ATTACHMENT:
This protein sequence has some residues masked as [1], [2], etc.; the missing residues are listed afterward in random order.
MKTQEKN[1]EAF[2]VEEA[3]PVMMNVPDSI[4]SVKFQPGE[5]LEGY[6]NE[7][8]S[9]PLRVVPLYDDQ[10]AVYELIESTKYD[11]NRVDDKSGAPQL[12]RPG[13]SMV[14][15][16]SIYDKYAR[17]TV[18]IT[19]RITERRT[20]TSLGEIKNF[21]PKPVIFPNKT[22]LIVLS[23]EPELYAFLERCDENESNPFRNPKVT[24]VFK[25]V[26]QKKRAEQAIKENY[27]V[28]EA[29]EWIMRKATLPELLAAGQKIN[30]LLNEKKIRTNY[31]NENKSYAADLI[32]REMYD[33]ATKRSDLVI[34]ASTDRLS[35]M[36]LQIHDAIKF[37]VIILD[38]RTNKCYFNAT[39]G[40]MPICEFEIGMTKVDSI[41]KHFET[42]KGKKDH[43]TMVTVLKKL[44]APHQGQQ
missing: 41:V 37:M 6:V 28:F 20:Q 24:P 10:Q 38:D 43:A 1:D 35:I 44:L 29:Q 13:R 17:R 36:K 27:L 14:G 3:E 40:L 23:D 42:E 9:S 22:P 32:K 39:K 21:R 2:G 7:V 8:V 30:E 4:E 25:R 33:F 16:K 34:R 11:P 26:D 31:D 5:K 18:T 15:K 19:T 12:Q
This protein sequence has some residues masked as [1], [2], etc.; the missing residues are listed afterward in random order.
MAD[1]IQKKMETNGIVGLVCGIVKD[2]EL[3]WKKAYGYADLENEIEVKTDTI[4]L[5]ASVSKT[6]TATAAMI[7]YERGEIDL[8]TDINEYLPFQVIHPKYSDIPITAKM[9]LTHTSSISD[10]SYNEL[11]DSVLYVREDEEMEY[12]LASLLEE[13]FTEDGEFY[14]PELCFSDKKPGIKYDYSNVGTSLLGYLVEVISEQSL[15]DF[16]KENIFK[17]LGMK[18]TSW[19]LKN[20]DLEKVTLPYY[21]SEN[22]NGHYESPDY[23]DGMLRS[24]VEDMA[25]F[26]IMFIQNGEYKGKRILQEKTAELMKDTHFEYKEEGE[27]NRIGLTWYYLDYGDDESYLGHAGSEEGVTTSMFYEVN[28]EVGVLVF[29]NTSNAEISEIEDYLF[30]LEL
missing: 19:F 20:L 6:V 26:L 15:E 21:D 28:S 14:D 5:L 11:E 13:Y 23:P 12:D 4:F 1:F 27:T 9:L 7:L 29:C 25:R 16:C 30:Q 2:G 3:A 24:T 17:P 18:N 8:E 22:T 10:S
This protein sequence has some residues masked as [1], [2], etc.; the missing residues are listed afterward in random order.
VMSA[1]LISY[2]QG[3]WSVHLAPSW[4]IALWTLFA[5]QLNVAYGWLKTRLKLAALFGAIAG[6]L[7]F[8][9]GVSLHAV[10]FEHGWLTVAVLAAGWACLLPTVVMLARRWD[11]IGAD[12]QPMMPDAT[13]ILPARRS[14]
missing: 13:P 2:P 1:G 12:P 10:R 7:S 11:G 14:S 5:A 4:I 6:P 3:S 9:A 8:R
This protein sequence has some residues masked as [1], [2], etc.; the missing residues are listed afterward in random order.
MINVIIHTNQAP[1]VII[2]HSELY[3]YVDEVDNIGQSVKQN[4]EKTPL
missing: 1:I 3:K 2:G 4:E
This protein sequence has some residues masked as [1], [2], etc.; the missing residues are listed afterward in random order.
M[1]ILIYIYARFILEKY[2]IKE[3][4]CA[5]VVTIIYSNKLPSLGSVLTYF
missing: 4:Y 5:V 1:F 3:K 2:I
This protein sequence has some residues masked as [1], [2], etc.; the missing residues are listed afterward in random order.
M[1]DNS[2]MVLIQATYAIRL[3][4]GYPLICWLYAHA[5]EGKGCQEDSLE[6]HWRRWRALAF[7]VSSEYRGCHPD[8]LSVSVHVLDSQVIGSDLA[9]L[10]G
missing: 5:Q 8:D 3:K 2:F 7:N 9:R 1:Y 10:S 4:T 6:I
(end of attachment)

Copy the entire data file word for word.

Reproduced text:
This protein sequence has some residues masked as [1], [2], etc.; the missing residues are listed afterward in random order.
MKTQEKN[1]EAF[2]VEEA[3]PVMMNVPDSI[4]SVKFQPGE[5]LEGY[6]NE[7][8]S[9]PLRVVPLYDDQ[10]AVYELIESTKYD[11]NRVDDKSGAPQL[12]RPG[13]SMV[14][15][16]SIYDKYAR[17]TV[18]IT[19]RITERRT[20]TSLGEIKNF[21]PKPVIFPNKT[22]LIVLS[23]EPELYAFLERCDENESNPFRNPKVT[24]VFK[25]V[26]QKKRAEQAIKENY[27]V[28]EA[29]EWIMRKATLPELLAAGQKIN[30]LLNEKKIRTNY[31]NENKSYAADLI[32]REMYD[33]ATKRSDLVI[34]ASTDRLS[35]M[36]LQIHDAIKF[37]VIILD[38]RTNKCYFNAT[39]G[40]MPICEFEIGMTKVDSI[41]KHFET[42]KGKKDH[43]TMVTVLKKL[44]APHQGQQ
missing: 41:V 37:M 6:V 28:F 20:Q 24:P 10:Q 38:D 43:A 1:D 35:I 44:L 29:Q 13:R 17:R 36:K 27:L 14:G 3:E 40:L 23:D 42:E 9:S 22:P 32:K 39:K 21:R 2:G 7:V 8:V 30:E 4:E 25:R 33:F 16:K 34:R 11:P 26:D 31:D 5:K 18:T 15:K 19:T 12:Q
This protein sequence has some residues masked as [1], [2], etc.; the missing residues are listed afterward in random order.
MAD[1]IQKKMETNGIVGLVCGIVKD[2]EL[3]WKKAYGYADLENEIEVKTDTI[4]L[5]ASVSKT[6]TATAAMI[7]YERGEIDL[8]TDINEYLPFQVIHPKYSDIPITAKM[9]LTHTSSISD[10]SYNEL[11]DSVLYVREDEEMEY[12]LASLLEE[13]FTEDGEFY[14]PELCFSDKKPGIKYDYSNVGTSLLGYLVEVISEQSL[15]DF[16]KENIFK[17]LGMK[18]TSW[19]LKN[20]DLEKVTLPYY[21]SEN[22]NGHYESPDY[23]DGMLRS[24]VEDMA[25]F[26]IMFIQNGEYKGKRILQEKTAELMKDTHFEYKEEGE[27]NRIGLTWYYLDYGDDESYLGHAGSEEGVTTSMFYEVN[28]EVGVLVF[29]NTSNAEISEIEDYLF[30]LEL
missing: 19:F 20:L 6:V 26:L 15:E 21:D 28:S 14:D 5:L 11:E 13:Y 23:P 12:D 4:F 1:F 27:T 9:L 7:L 29:C 25:R 16:C 30:Q 2:G 3:A 24:T 17:P 18:N 8:E 22:T 10:S
This protein sequence has some residues masked as [1], [2], etc.; the missing residues are listed afterward in random order.
VMSA[1]LISY[2]QG[3]WSVHLAPSW[4]IALWTLFA[5]QLNVAYGWLKTRLKLAALFGAIAG[6]L[7]F[8][9]GVSLHAV[10]FEHGWLTVAVLAAGWACLLPTVVMLARRWD[11]IGAD[12]QPMMPDAT[13]ILPARRS[14]
missing: 13:P 2:P 1:G 12:P 10:R 7:S 11:G 14:S 5:A 4:I 6:P 3:S 9:A 8:R
This protein sequence has some residues masked as [1], [2], etc.; the missing residues are listed afterward in random order.
MINVIIHTNQAP[1]VII[2]HSELY[3]YVDEVDNIGQSVKQN[4]EKTPL
missing: 1:I 3:K 2:G 4:E
This protein sequence has some residues masked as [1], [2], etc.; the missing residues are listed afterward in random order.
M[1]ILIYIYARFILEKY[2]IKE[3][4]CA[5]VVTIIYSNKLPSLGSVLTYF
missing: 4:Y 5:V 1:F 3:K 2:I
This protein sequence has some residues masked as [1], [2], etc.; the missing residues are listed afterward in random order.
M[1]DNS[2]MVLIQATYAIRL[3][4]GYPLICWLYAHA[5]EGKGCQEDSLE[6]HWRRWRALAF[7]VSSEYRGCHPD[8]LSVSVHVLDSQVIGSDLA[9]L[10]G
missing: 5:Q 8:D 3:K 2:F 7:N 9:R 1:Y 10:S 4:T 6:I